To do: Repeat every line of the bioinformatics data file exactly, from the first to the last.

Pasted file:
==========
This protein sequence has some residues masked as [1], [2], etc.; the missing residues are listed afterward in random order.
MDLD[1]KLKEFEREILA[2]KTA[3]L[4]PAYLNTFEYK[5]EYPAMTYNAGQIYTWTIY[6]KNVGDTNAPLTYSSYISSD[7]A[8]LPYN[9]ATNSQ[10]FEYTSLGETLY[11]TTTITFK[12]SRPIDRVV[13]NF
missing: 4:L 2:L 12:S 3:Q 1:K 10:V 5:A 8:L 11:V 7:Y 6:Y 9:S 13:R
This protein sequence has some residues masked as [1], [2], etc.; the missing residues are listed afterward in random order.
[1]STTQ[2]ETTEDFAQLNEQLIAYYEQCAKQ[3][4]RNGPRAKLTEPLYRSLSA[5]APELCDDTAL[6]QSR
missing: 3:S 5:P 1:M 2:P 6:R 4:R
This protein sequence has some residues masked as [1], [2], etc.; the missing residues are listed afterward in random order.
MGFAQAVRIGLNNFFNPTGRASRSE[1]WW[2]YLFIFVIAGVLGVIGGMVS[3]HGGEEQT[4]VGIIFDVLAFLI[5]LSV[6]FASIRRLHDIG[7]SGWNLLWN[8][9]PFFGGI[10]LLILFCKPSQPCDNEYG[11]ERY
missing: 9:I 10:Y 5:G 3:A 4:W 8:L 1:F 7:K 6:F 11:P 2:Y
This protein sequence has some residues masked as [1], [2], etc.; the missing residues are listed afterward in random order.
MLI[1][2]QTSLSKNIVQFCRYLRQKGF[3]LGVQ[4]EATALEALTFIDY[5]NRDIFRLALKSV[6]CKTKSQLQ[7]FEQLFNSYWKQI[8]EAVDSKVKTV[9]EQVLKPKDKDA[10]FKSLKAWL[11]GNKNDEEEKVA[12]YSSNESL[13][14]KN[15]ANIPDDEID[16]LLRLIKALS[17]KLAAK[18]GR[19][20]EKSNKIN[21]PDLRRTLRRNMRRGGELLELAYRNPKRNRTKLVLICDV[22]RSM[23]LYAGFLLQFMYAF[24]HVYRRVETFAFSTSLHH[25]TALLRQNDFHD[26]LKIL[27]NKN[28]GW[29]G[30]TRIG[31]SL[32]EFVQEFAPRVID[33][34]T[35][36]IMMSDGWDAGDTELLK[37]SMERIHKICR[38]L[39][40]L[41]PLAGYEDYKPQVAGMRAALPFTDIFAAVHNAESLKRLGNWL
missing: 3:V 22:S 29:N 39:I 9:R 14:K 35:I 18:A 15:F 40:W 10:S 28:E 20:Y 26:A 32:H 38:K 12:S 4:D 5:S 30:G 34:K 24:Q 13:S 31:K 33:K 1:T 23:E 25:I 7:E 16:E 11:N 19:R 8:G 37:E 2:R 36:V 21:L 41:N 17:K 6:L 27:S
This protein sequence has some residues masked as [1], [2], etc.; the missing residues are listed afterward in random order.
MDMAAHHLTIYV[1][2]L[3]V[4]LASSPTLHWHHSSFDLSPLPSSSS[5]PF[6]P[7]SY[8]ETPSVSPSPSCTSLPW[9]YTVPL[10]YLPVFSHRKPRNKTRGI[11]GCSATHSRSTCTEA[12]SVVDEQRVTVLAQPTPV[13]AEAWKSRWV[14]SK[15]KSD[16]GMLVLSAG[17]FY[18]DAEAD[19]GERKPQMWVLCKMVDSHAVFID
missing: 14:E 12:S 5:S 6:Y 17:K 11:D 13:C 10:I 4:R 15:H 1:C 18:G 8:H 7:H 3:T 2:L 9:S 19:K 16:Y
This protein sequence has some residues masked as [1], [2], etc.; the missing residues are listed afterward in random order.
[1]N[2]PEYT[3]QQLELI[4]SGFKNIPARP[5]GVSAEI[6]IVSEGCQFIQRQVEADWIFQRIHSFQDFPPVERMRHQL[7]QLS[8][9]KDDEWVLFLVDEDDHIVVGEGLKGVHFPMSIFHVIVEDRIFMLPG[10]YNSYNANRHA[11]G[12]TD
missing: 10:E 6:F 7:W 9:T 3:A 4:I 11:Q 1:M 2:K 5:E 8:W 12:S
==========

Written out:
This protein sequence has some residues masked as [1], [2], etc.; the missing residues are listed afterward in random order.
MDLD[1]KLKEFEREILA[2]KTA[3]L[4]PAYLNTFEYK[5]EYPAMTYNAGQIYTWTIY[6]KNVGDTNAPLTYSSYISSD[7]A[8]LPYN[9]ATNSQ[10]FEYTSLGETLY[11]TTTITFK[12]SRPIDRVV[13]NF
missing: 4:L 2:L 12:S 3:Q 1:K 10:V 5:A 8:L 11:V 7:Y 6:Y 9:S 13:R
This protein sequence has some residues masked as [1], [2], etc.; the missing residues are listed afterward in random order.
[1]STTQ[2]ETTEDFAQLNEQLIAYYEQCAKQ[3][4]RNGPRAKLTEPLYRSLSA[5]APELCDDTAL[6]QSR
missing: 3:S 5:P 1:M 2:P 6:R 4:R
This protein sequence has some residues masked as [1], [2], etc.; the missing residues are listed afterward in random order.
MGFAQAVRIGLNNFFNPTGRASRSE[1]WW[2]YLFIFVIAGVLGVIGGMVS[3]HGGEEQT[4]VGIIFDVLAFLI[5]LSV[6]FASIRRLHDIG[7]SGWNLLWN[8][9]PFFGGI[10]LLILFCKPSQPCDNEYG[11]ERY
missing: 9:I 10:Y 5:G 3:A 4:W 8:L 1:F 7:K 6:F 11:P 2:Y
This protein sequence has some residues masked as [1], [2], etc.; the missing residues are listed afterward in random order.
MLI[1][2]QTSLSKNIVQFCRYLRQKGF[3]LGVQ[4]EATALEALTFIDY[5]NRDIFRLALKSV[6]CKTKSQLQ[7]FEQLFNSYWKQI[8]EAVDSKVKTV[9]EQVLKPKDKDA[10]FKSLKAWL[11]GNKNDEEEKVA[12]YSSNESL[13][14]KN[15]ANIPDDEID[16]LLRLIKALS[17]KLAAK[18]GR[19][20]EKSNKIN[21]PDLRRTLRRNMRRGGELLELAYRNPKRNRTKLVLICDV[22]RSM[23]LYAGFLLQFMYAF[24]HVYRRVETFAFSTSLHH[25]TALLRQNDFHD[26]LKIL[27]NKN[28]GW[29]G[30]TRIG[31]SL[32]EFVQEFAPRVID[33][34]T[35][36]IMMSDGWDAGDTELLK[37]SMERIHKICR[38]L[39][40]L[41]PLAGYEDYKPQVAGMRAALPFTDIFAAVHNAESLKRLGNWL
missing: 3:V 22:S 29:N 39:I 9:R 14:K 35:I 18:A 15:F 40:W 10:S 28:E 20:Y 26:A 32:H 38:K 12:S 4:D 5:S 30:G 34:K 24:Q 13:S 31:K 33:K 1:T 23:E 25:I 7:E 16:E 11:N 19:R 8:G 37:E 2:R 36:V 21:L 41:N 17:K 6:L 27:S
This protein sequence has some residues masked as [1], [2], etc.; the missing residues are listed afterward in random order.
MDMAAHHLTIYV[1][2]L[3]V[4]LASSPTLHWHHSSFDLSPLPSSSS[5]PF[6]P[7]SY[8]ETPSVSPSPSCTSLPW[9]YTVPL[10]YLPVFSHRKPRNKTRGI[11]GCSATHSRSTCTEA[12]SVVDEQRVTVLAQPTPV[13]AEAWKSRWV[14]SK[15]KSD[16]GMLVLSAG[17]FY[18]DAEAD[19]GERKPQMWVLCKMVDSHAVFID
missing: 14:E 12:S 5:S 6:Y 17:K 11:D 13:C 10:I 4:R 15:H 1:C 18:G 8:H 7:H 3:T 2:L 9:S 19:K 16:Y
This protein sequence has some residues masked as [1], [2], etc.; the missing residues are listed afterward in random order.
[1]N[2]PEYT[3]QQLELI[4]SGFKNIPARP[5]GVSAEI[6]IVSEGCQFIQRQVEADWIFQRIHSFQDFPPVERMRHQL[7]QLS[8][9]KDDEWVLFLVDEDDHIVVGEGLKGVHFPMSIFHVIVEDRIFMLPG[10]YNSYNANRHA[11]G[12]TD
missing: 10:E 6:F 7:W 9:T 3:A 4:I 11:Q 1:M 2:K 5:E 8:W 12:S